In part one of this three-part series, we explained how buying companies where management has their own wealth on the line can help you beat the market. In this article, part two, we’re going to analyse a current portfolio holding to show how you can trounce the market if you’re prepared to be contrarian.
Being contrarian is not a simple mathematical formula. Nor does it guarantee success, which is why value investing is not more popular. Instead, it requires a detailed knowledge of how a company and its industry works so you can handicap what expectations are priced into its stock and act accordingly.
Most importantly, though, being contrarian doesn’t mean doing the opposite of other investors just for the sake of it. As the father of value investing Ben Graham once said, ‘You are neither right nor wrong because the crowd disagrees with you. You are right because your data and reasoning are right.’
While it’s necessary to do the opposite of what most other investors are doing to make large returns, your factual reasoning must also be correct. This is what gives you the confidence to go against the herd. If you don’t know the inner-workings of the business you’re buying, or the industry it operates in, how can you estimate whether the stock’s prospects are accurately reflected in its stock price?
Let’s analyse a contrarian investment we bought in February 2016. Liberty Broadband is a holding company that we bought at a discount to the value of its only major asset, a shareholding in cable TV company, Charter Communications.
Figure 1. Negative press in the media.
Source: Wall Street Journal
Last year, you couldn’t open the Wall Street Journal without reading another obituary about cable TV companies. The perception was that cable subscribers were falling and would fall faster over time as more people switched to cheaper online entertainment alternatives, like Netflix or Stan. As the market often does, it put these ‘facts’ together and assumed the days of charging customers over $100 per month for their cable service were at an end.
Adding to concerns was Charter Communications’ bid to acquire Time Warner Cable, which would make Charter the second largest cable company in the US in an industry where size matters. The 800-pound gorilla of the cable industry, Comcast, had effectively been denied the right to acquire Time Warner Cable just one year earlier. The market figured Charter’s bid would suffer the same fate.
After performing our due diligence, the facts provided a different view of Charter Communications’ prospects compared to the consensus.
First, Charter Communications wasn’t losing cable TV subscribers. It was mainly the satellite cable TV providers that were suffering, as their service was inferior and they didn’t offer phone and broadband services that you could bundle with your cable TV subscription in comparison to at Charter, where you could save money (also known as the ‘triple play’).
Second, while over time we expected Charter to lose cable TV subscribers, its broadband internet service should enjoy strong growth and increasing average revenue per subscriber for years to come. That’s because most people upgrade their internet service when they cut their cable subscription to make sure online services like Netflix aren’t slow or interrupted. It’s also worth noting that that the broadband business enjoys much higher margins than cable TV, as the incremental cost of adding a broadband subscriber is minimal.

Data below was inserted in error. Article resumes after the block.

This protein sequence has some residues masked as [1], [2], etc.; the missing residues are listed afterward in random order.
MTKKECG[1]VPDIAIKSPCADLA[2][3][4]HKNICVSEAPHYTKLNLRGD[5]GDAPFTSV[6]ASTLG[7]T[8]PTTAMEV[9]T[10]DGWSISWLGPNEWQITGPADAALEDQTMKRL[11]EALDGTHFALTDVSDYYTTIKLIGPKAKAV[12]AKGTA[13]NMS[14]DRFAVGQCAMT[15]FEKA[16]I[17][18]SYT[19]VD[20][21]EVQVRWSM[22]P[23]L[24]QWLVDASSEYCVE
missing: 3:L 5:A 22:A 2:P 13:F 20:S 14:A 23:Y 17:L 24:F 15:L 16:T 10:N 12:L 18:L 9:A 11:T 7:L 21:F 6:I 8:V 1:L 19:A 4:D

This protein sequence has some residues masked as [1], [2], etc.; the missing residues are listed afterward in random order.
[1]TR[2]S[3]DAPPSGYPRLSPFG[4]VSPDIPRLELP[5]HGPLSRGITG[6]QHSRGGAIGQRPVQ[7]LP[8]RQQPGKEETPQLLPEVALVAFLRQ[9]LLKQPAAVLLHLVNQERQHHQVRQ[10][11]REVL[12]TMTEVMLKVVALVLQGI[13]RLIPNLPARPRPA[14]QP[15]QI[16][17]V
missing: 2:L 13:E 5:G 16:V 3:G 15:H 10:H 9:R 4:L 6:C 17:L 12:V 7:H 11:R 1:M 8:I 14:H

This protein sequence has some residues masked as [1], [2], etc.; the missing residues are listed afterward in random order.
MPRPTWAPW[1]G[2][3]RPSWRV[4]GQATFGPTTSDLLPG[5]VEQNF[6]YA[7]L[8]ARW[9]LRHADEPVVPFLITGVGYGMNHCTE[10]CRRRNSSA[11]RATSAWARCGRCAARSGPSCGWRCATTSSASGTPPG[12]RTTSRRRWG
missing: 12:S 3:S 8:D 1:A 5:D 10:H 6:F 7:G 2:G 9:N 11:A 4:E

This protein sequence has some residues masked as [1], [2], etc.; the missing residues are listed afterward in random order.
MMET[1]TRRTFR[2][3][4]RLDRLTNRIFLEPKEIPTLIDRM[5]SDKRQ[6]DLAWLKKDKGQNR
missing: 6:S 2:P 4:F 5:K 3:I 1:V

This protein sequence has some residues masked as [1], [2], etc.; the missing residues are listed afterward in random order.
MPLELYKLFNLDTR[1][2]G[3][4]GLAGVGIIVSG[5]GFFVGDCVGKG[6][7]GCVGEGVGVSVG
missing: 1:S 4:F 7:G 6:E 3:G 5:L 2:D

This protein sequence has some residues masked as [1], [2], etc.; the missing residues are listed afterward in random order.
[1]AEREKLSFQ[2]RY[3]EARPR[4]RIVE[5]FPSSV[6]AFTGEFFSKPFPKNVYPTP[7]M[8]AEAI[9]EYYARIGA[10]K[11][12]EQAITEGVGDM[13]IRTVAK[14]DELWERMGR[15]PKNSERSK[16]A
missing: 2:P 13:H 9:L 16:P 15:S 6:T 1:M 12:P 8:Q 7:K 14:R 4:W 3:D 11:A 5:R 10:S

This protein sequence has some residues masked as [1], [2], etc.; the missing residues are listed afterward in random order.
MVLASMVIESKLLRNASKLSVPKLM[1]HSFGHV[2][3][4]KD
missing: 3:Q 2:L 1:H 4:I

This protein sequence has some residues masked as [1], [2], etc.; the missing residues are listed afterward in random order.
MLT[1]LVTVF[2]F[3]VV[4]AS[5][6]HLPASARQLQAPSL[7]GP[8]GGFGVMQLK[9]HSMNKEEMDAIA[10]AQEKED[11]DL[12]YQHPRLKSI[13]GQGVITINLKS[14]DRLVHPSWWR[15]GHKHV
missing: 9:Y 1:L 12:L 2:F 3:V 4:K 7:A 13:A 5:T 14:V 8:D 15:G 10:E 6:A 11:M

We were also confident that Charter Communications would receive regulatory approval to acquire Time Warner Cable, as Netflix’s CEO Reed Hastings had given his blessing along with the New York state regulator. Our view turned out to be correct, but if we were wrong we expected it to be a case of heads we win, tails we don’t lose much. These odds are what we look for in all our investments.
So here was a classic case where a very high quality business was undervalued because the market was myopically focused on one part of the business, instead of its many virtues, including its highly recurring revenue, huge barriers to entry (as shown recently by Google’s failed attempts to expand fibre to the home – it’s very expensive digging up the sidewalk to install cables and wires), fast-growing broadband internet service, and the potential to create a huge amount of value from an impending acquisition; all overseen by CEO Tom Rutledge, who is widely regarded as the cable industry’s best operator.
Chart 1. Liberty Broadband share price chart.
Source: Capital IQ, Peters MacGregor Capital Management
With Liberty Broadband’s price almost doubling over the past year, it became our largest holding as investors regained their senses and recognised its true value. Telecommunications company Verizon has also shown interest in acquiring the business recently, again showing that it was vastly undervalued for such a high-quality business when we bought it.
The large gain so far was only possible because the market was myopically focused on the cable TV business, and wasn’t thinking long-term about the broadband internet division to uncover the stock’s true worth. The facts were available to anyone prepared to do the work, but you had to stand against the crowd and be prepared to wait for the value to be realised.
Betting on macroeconomic changes consistently is virtually impossible. But if you look for reliable indicators of value, such as insider ownership and low valuations, and most importantly you’re prepared to back your judgment despite the consensus arguing otherwise, you can beat the indexes too.
Nathan Bell is Head of Research at Peters MacGregor Capital Management.
Disclosure: Peters MacGregor Capital Management Limited holds a financial interest in Liberty Broadband through various mandates where it acts as investment manager.